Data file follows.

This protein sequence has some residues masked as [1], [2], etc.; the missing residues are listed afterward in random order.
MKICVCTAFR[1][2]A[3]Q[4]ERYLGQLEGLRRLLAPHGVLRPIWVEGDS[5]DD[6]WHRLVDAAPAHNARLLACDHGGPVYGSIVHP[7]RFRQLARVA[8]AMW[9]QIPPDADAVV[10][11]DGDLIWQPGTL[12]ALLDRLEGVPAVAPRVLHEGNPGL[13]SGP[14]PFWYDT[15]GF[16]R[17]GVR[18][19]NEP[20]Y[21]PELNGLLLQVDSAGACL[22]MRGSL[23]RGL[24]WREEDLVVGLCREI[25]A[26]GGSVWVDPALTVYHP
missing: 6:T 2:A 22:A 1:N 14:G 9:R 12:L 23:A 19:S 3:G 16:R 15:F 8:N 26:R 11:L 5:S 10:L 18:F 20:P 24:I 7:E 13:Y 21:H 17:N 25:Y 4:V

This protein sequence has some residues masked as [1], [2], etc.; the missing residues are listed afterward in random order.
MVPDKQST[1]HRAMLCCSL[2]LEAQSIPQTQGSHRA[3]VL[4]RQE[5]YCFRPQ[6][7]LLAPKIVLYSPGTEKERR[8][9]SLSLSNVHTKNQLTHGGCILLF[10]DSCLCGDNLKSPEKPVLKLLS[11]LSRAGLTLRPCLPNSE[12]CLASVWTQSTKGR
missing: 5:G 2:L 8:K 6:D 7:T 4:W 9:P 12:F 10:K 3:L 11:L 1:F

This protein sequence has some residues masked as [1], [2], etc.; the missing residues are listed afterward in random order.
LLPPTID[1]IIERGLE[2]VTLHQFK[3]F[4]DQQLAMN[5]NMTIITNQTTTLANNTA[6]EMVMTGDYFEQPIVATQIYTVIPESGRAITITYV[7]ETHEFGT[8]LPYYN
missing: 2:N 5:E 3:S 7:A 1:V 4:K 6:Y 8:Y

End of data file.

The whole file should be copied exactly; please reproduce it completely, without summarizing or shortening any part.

This protein sequence has some residues masked as [1], [2], etc.; the missing residues are listed afterward in random order.
MKICVCTAFR[1][2]A[3]Q[4]ERYLGQLEGLRRLLAPHGVLRPIWVEGDS[5]DD[6]WHRLVDAAPAHNARLLACDHGGPVYGSIVHP[7]RFRQLARVA[8]AMW[9]QIPPDADAVV[10][11]DGDLIWQPGTL[12]ALLDRLEGVPAVAPRVLHEGNPGL[13]SGP[14]PFWYDT[15]GF[16]R[17]GVR[18][19]NEP[20]Y[21]PELNGLLLQVDSAGACL[22]MRGSL[23]RGL[24]WREEDLVVGLCREI[25]A[26]GGSVWVDPALTVYHP
missing: 6:T 2:A 22:A 1:N 14:G 9:R 12:L 23:A 19:S 3:G 16:R 15:F 8:N 26:R 11:L 5:S 10:L 18:F 20:P 24:I 7:E 13:Y 21:H 17:N 25:Y 4:V

This protein sequence has some residues masked as [1], [2], etc.; the missing residues are listed afterward in random order.
MVPDKQST[1]HRAMLCCSL[2]LEAQSIPQTQGSHRA[3]VL[4]RQE[5]YCFRPQ[6][7]LLAPKIVLYSPGTEKERR[8][9]SLSLSNVHTKNQLTHGGCILLF[10]DSCLCGDNLKSPEKPVLKLLS[11]LSRAGLTLRPCLPNSE[12]CLASVWTQSTKGR
missing: 5:G 2:L 8:K 6:D 7:T 4:W 9:P 12:F 10:K 3:L 11:L 1:F

This protein sequence has some residues masked as [1], [2], etc.; the missing residues are listed afterward in random order.
LLPPTID[1]IIERGLE[2]VTLHQFK[3]F[4]DQQLAMN[5]NMTIITNQTTTLANNTA[6]EMVMTGDYFEQPIVATQIYTVIPESGRAITITYV[7]ETHEFGT[8]LPYYN
missing: 2:N 5:E 3:S 7:A 1:V 4:K 6:Y 8:Y